Both sides in the trial of police officer Richard Haste are now waiting for a decision from Police Commissioner James O’Neill in Haste’s connection to the shooting death of unarmed African American 18-year old, Ramarley Graham in 2012.
Haste’s, who is white, actions in 2012 began a string of events that led to a five-day trial which ended on Monday, January 23 that will decide whether or not Haste can remain on the force.
On February 2, 2012 – Haste, Sergeant Scott Morris and police officer John Mcloughlin pursed Graham into his apartment building at 749 E. 229th Street.
Earlier Graham was spotted leaving a Wakefield bodega where drug activity had been reported.
As the pursuit began Haste and the other two police officers believed Graham was armed and dangerous.
According to Haste’s lawyer, Stuart London, after Mcloughlin kicked in the apartment door, Graham did not comply with Haste’s command to “Show me your hands!”
Instead, he reportedly began cursing at the officer and advancing towards Haste – reaching his hands into his pants – before Haste shot him.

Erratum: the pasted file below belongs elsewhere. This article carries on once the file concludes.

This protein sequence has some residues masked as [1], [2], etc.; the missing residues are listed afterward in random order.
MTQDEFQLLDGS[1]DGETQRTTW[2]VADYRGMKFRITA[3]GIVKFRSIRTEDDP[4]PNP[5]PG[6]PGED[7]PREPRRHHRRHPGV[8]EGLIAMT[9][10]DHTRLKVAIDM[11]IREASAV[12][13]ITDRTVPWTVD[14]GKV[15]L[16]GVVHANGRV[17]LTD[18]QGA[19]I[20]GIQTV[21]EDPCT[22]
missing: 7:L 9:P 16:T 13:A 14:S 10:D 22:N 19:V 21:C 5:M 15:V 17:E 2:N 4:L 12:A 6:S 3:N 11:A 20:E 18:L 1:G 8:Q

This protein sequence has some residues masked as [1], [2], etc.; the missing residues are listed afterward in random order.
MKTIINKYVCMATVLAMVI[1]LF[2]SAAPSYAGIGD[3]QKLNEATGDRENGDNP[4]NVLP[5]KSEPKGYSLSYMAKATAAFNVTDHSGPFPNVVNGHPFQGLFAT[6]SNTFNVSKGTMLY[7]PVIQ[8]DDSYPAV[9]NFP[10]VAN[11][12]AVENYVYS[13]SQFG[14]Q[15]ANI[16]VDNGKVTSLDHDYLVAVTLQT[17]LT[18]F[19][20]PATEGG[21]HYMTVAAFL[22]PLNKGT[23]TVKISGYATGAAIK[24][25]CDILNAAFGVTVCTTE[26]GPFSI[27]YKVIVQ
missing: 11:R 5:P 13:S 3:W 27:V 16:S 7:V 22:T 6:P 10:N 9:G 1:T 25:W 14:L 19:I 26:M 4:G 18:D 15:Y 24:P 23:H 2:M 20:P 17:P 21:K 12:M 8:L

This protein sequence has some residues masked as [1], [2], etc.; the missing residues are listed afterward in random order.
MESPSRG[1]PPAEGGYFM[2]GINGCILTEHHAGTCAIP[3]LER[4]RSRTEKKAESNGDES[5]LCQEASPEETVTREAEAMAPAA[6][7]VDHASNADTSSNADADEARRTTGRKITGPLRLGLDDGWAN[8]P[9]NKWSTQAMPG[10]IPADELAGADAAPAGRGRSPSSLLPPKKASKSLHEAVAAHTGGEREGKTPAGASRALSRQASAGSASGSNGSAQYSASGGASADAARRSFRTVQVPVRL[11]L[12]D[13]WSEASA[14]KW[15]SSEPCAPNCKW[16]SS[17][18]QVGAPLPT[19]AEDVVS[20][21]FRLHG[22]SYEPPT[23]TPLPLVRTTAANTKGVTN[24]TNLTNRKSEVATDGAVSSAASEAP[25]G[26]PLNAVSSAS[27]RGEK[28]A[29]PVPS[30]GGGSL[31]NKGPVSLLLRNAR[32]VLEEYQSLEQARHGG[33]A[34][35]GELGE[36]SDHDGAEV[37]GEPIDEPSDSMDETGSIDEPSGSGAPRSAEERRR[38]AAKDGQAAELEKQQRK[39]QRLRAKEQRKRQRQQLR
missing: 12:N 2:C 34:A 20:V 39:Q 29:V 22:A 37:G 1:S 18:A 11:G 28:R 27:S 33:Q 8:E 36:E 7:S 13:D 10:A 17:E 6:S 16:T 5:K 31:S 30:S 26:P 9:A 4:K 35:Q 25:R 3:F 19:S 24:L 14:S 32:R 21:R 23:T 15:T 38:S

In addition, the officers believed he had previously been trying to flush a bag of marijuana down the toilet of a hallway bathroom.
After the shooting, no gun was recovered.
“Had he listened to ‘show me your hands, show me your hands’ there never would have been a shooting,” said London.
He also said. “This is obviously a tragic case because there is a loss of life.”
London also noted the NYPD’s review of the firearm discharge ruled the shooting as legal.
Haste has been charged with “poor tactical judgement” as the prosecution questioned whether the officers should have entered the apartment or waited for backup.
London said the prosecution is questioning the tactics surrounding the shooting because the actual shooting was already ruled legal.
However, London contests, “Generally if the shooting was good the tactics were good.”
Councilman Andy King attended all five days of the trail in support of Graham’s mother Constance Malcolm.
King was not pleased with the manner in which the officers burst into the apartment.
King said the community has been protesting the shooting for five years but Haste was never convicted of any crime despite a manslaughter indictment in 2012.
Graham’s family, King and many other members of the community await the finding.
Although Judge Rosemarie Maldonado oversaw the trial, she can only give a recommendation to O’Neill since the commissioner will have the last say on Haste’s job status.
In addition, the results of the trial will not be open to the public due to Section 50-A of the state Civil Rights law which prevents the release of a police officers’ disciplinary records.
Currently, Haste has been stripped of his badge and gun and is on desk duty.
Morris and Mcloughlin are also facing disciplinary action.